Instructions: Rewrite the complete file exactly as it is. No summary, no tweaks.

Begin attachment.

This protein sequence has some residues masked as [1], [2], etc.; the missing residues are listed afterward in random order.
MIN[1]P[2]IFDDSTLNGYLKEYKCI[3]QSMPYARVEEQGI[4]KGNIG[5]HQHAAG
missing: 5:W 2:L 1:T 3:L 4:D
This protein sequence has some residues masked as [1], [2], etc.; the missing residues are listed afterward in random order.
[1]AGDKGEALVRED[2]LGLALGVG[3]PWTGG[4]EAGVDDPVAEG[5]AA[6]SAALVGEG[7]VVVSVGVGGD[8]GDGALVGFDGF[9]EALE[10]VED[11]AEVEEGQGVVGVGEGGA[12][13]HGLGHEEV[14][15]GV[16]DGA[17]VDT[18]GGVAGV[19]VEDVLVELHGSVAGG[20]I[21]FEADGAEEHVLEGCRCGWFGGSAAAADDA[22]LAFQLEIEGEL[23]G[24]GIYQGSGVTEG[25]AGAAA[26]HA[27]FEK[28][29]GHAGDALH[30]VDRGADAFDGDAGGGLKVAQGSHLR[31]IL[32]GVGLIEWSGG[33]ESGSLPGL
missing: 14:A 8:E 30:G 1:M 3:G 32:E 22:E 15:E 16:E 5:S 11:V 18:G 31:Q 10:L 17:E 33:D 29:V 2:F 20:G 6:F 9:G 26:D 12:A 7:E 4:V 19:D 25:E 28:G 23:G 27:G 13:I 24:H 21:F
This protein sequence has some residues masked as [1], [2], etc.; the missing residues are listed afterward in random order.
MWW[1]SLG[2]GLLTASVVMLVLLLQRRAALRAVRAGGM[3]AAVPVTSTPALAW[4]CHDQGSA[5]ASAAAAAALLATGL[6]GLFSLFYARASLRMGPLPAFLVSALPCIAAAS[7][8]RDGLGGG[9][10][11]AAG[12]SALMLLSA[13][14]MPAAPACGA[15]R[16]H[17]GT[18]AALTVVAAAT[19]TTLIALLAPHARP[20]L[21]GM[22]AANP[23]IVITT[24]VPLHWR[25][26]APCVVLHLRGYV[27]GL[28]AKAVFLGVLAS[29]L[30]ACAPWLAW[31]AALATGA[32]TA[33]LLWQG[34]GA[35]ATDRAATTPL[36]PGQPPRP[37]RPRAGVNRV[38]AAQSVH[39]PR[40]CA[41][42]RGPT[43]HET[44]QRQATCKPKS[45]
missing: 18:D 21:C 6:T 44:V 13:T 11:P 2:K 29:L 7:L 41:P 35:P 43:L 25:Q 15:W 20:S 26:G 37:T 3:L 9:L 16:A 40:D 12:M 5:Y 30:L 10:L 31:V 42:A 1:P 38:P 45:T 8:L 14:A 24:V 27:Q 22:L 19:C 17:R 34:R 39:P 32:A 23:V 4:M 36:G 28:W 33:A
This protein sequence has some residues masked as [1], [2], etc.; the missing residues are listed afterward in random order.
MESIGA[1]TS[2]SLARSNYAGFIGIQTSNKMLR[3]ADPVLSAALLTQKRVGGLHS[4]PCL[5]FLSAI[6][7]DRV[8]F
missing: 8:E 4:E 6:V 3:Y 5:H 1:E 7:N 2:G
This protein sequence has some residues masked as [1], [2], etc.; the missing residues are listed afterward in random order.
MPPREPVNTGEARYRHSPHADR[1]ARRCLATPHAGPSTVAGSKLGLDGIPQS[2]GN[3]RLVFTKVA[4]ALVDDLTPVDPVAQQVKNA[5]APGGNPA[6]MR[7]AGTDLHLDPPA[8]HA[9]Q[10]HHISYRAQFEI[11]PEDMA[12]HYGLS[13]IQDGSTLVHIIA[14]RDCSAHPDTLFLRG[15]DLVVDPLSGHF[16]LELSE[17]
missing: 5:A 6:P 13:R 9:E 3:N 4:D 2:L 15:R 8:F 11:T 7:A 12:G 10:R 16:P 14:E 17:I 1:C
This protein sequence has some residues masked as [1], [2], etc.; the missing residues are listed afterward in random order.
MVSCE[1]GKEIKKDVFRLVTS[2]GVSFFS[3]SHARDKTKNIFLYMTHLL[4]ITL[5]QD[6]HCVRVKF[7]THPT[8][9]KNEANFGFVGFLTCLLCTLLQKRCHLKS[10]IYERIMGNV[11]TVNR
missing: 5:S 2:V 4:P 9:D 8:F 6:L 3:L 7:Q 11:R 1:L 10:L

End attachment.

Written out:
This protein sequence has some residues masked as [1], [2], etc.; the missing residues are listed afterward in random order.
MIN[1]P[2]IFDDSTLNGYLKEYKCI[3]QSMPYARVEEQGI[4]KGNIG[5]HQHAAG
missing: 5:W 2:L 1:T 3:L 4:D
This protein sequence has some residues masked as [1], [2], etc.; the missing residues are listed afterward in random order.
[1]AGDKGEALVRED[2]LGLALGVG[3]PWTGG[4]EAGVDDPVAEG[5]AA[6]SAALVGEG[7]VVVSVGVGGD[8]GDGALVGFDGF[9]EALE[10]VED[11]AEVEEGQGVVGVGEGGA[12][13]HGLGHEEV[14][15]GV[16]DGA[17]VDT[18]GGVAGV[19]VEDVLVELHGSVAGG[20]I[21]FEADGAEEHVLEGCRCGWFGGSAAAADDA[22]LAFQLEIEGEL[23]G[24]GIYQGSGVTEG[25]AGAAA[26]HA[27]FEK[28][29]GHAGDALH[30]VDRGADAFDGDAGGGLKVAQGSHLR[31]IL[32]GVGLIEWSGG[33]ESGSLPGL
missing: 14:A 8:E 30:G 1:M 3:G 32:E 22:E 15:E 16:E 5:S 11:V 18:G 31:Q 10:L 17:E 33:D 29:V 2:F 20:G 6:F 9:G 26:D 12:A 7:E 4:V 19:D 25:E 28:G 23:G 27:G 13:I 24:H 21:F
This protein sequence has some residues masked as [1], [2], etc.; the missing residues are listed afterward in random order.
MWW[1]SLG[2]GLLTASVVMLVLLLQRRAALRAVRAGGM[3]AAVPVTSTPALAW[4]CHDQGSA[5]ASAAAAAALLATGL[6]GLFSLFYARASLRMGPLPAFLVSALPCIAAAS[7][8]RDGLGGG[9][10][11]AAG[12]SALMLLSA[13][14]MPAAPACGA[15]R[16]H[17]GT[18]AALTVVAAAT[19]TTLIALLAPHARP[20]L[21]GM[22]AANP[23]IVITT[24]VPLHWR[25][26]APCVVLHLRGYV[27]GL[28]AKAVFLGVLAS[29]L[30]ACAPWLAW[31]AALATGA[32]TA[33]LLWQG[34]GA[35]ATDRAATTPL[36]PGQPPRP[37]RPRAGVNRV[38]AAQSVH[39]PR[40]CA[41][42]RGPT[43]HET[44]QRQATCKPKS[45]
missing: 18:D 21:C 6:T 44:V 13:T 11:P 2:K 29:L 7:L 41:P 35:P 43:L 25:Q 15:W 20:S 26:G 37:T 3:L 9:L 16:A 40:D 12:M 5:Y 30:L 10:L 31:V 42:A 1:P 38:P 45:T 8:L 14:A 24:V 27:Q 22:L 19:C 17:R 34:R 39:P 32:A 23:V 4:M 36:G 28:W 33:A
This protein sequence has some residues masked as [1], [2], etc.; the missing residues are listed afterward in random order.
MESIGA[1]TS[2]SLARSNYAGFIGIQTSNKMLR[3]ADPVLSAALLTQKRVGGLHS[4]PCL[5]FLSAI[6][7]DRV[8]F
missing: 8:E 4:E 6:V 3:Y 5:H 1:E 7:N 2:G
This protein sequence has some residues masked as [1], [2], etc.; the missing residues are listed afterward in random order.
MPPREPVNTGEARYRHSPHADR[1]ARRCLATPHAGPSTVAGSKLGLDGIPQS[2]GN[3]RLVFTKVA[4]ALVDDLTPVDPVAQQVKNA[5]APGGNPA[6]MR[7]AGTDLHLDPPA[8]HA[9]Q[10]HHISYRAQFEI[11]PEDMA[12]HYGLS[13]IQDGSTLVHIIA[14]RDCSAHPDTLFLRG[15]DLVVDPLSGHF[16]LELSE[17]
missing: 5:A 6:P 13:R 9:E 3:N 4:D 2:L 15:R 8:F 11:T 7:A 12:G 10:R 16:P 14:E 17:I 1:C
This protein sequence has some residues masked as [1], [2], etc.; the missing residues are listed afterward in random order.
MVSCE[1]GKEIKKDVFRLVTS[2]GVSFFS[3]SHARDKTKNIFLYMTHLL[4]ITL[5]QD[6]HCVRVKF[7]THPT[8][9]KNEANFGFVGFLTCLLCTLLQKRCHLKS[10]IYERIMGNV[11]TVNR
missing: 5:S 2:V 4:P 9:D 8:F 6:L 3:L 7:Q 11:R 1:L 10:L